"Another even less likely approach is a switch to racing exclusively on grass, a surface well documented to reduce (but unfortunately not eliminate) fatalities and which is the standard racing surface for most of the world. The industry did experiment, generating mixed results, with all-weather synthetic surfaces as a substitute for dirt. In reality, synthetic surfaces are not the same as or even a close approximation to dirt.
"If safety truly was the primary concern a safer surface, turf, already exists. A. F. Carke in American Association Equine Practitioners 55:183-186, 2009 noted that although it appears synthetic surfaces are safer than dirt, when synthetic surfaces replaced turf courses, Fatal Musculoskeletal Injury (FMSI) rates increased, confirming turf as the safest type of surface.
"I personally believe the real motivation behind the introduction of synthetic surfaces was purely economic with increased safety a secondary consideration and good for public relations. The drainage characteristics of synthetic surfaces are supposed to keep them viable under virtually all weather conditions. The desired result? No revenue loss from cancellations due to weather-related problems. And, presumably, although debatable, maintenance costs can be lower as well.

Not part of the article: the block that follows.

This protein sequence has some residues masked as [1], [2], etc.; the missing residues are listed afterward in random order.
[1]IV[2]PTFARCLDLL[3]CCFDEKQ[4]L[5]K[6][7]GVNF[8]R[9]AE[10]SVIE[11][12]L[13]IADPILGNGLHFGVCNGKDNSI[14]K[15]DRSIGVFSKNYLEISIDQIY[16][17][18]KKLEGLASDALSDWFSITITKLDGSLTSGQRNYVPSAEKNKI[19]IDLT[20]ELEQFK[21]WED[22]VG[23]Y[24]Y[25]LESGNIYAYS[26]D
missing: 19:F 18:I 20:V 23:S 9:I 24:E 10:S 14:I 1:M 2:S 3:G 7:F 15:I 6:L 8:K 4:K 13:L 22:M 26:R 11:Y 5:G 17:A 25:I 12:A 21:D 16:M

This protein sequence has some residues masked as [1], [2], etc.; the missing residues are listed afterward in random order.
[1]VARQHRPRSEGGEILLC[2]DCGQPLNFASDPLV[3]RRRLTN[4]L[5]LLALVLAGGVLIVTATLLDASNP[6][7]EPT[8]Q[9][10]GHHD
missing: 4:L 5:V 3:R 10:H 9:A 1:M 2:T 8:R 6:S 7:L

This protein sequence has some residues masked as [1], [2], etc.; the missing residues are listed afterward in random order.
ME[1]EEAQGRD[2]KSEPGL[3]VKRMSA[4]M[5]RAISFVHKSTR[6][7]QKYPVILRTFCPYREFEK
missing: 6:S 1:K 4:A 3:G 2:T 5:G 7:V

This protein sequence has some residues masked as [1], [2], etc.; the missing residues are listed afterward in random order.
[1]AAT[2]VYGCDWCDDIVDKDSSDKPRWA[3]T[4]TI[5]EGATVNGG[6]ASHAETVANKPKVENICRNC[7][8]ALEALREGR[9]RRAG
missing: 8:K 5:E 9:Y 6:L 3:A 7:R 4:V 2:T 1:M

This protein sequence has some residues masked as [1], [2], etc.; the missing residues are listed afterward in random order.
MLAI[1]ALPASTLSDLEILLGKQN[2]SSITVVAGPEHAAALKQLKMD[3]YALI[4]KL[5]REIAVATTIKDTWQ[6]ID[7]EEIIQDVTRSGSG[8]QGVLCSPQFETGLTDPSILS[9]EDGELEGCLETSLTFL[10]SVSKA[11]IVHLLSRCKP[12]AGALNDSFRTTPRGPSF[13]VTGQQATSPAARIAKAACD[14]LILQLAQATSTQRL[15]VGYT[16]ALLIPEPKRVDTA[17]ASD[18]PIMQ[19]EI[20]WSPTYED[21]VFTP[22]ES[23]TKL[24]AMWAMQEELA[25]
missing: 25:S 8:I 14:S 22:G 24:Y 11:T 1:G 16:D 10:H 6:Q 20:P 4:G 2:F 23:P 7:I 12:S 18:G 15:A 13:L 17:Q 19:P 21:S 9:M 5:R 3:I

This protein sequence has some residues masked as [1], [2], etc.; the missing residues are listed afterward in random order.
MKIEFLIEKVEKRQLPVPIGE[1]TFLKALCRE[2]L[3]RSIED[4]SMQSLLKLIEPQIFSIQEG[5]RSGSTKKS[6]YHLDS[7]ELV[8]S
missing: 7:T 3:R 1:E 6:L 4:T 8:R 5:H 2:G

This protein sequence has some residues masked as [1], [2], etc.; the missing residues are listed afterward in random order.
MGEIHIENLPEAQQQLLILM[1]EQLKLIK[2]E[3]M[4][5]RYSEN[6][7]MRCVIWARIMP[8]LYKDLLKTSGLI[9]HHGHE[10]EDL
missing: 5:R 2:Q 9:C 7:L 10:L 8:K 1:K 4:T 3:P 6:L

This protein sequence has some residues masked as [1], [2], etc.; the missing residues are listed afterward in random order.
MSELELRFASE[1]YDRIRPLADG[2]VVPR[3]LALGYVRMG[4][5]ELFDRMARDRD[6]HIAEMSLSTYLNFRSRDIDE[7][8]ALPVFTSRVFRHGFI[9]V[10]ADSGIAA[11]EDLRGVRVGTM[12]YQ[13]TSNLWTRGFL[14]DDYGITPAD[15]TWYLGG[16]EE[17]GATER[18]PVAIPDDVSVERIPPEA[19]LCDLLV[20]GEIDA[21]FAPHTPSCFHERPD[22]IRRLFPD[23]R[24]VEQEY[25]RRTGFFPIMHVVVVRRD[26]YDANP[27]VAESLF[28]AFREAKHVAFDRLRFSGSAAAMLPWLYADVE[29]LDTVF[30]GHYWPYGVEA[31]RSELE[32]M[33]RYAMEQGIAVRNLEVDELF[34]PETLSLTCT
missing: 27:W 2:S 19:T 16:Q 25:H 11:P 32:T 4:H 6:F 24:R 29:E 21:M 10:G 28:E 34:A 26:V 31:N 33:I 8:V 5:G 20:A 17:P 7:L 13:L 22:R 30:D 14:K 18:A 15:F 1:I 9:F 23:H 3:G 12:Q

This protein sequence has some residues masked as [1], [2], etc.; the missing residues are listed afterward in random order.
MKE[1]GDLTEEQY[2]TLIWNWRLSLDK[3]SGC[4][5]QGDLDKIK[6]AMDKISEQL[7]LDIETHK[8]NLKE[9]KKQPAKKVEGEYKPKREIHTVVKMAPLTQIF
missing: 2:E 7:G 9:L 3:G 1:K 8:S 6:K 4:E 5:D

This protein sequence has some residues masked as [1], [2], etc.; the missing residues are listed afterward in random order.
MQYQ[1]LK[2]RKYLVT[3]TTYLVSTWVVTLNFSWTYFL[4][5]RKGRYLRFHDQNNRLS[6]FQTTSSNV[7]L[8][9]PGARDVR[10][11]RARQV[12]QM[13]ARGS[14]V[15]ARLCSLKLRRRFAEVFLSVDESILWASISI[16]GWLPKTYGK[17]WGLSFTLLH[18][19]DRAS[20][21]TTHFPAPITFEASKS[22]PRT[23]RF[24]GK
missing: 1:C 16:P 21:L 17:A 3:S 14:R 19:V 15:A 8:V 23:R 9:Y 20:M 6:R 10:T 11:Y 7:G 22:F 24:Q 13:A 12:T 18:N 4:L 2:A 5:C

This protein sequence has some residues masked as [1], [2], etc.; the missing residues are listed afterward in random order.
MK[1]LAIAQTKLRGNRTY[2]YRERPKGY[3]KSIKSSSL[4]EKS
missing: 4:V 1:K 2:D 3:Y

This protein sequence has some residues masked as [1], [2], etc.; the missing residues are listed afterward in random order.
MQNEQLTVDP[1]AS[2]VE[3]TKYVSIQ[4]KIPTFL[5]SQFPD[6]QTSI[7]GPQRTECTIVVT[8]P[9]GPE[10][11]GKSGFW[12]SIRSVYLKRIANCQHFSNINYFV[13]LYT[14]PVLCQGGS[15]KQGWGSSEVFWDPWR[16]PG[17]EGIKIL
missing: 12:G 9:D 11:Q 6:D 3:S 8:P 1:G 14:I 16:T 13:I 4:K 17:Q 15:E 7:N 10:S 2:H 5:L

"There may have been marginal improvements in safety with synthetic surfaces, but that may be because they are inherently slower compared to dirt. However, as a trained scientist I found it disturbing that these surfaces were installed and used without any prior long-term studies of their health effects on the horses or the riders.
"Synthetic surfaces are formulated in different ways but generally consist of sand and polymeric materials in fiber form usually modified by the addition of rubber and wax. As the surface particles erode under continual exposure to mechanical effects (e.g., the pounding of horses' hooves, harrowing, etc.) and environmental effects (e.g., heat, sunlight, wind, moisture, etc.) the dust and vapors created are inhaled by horse and rider.
"It's bad enough when the athletes' lungs are exposed to the dust from the breakdown of dirt particles. It's far worse when they are exposed to dust and vapors from eroding synthetic materials and even natural materials that are potentially carcinogenic or may physically damage the respiratory system. Not knowing the long-term effects should be completely unacceptable - but not, apparently, to those who control the game.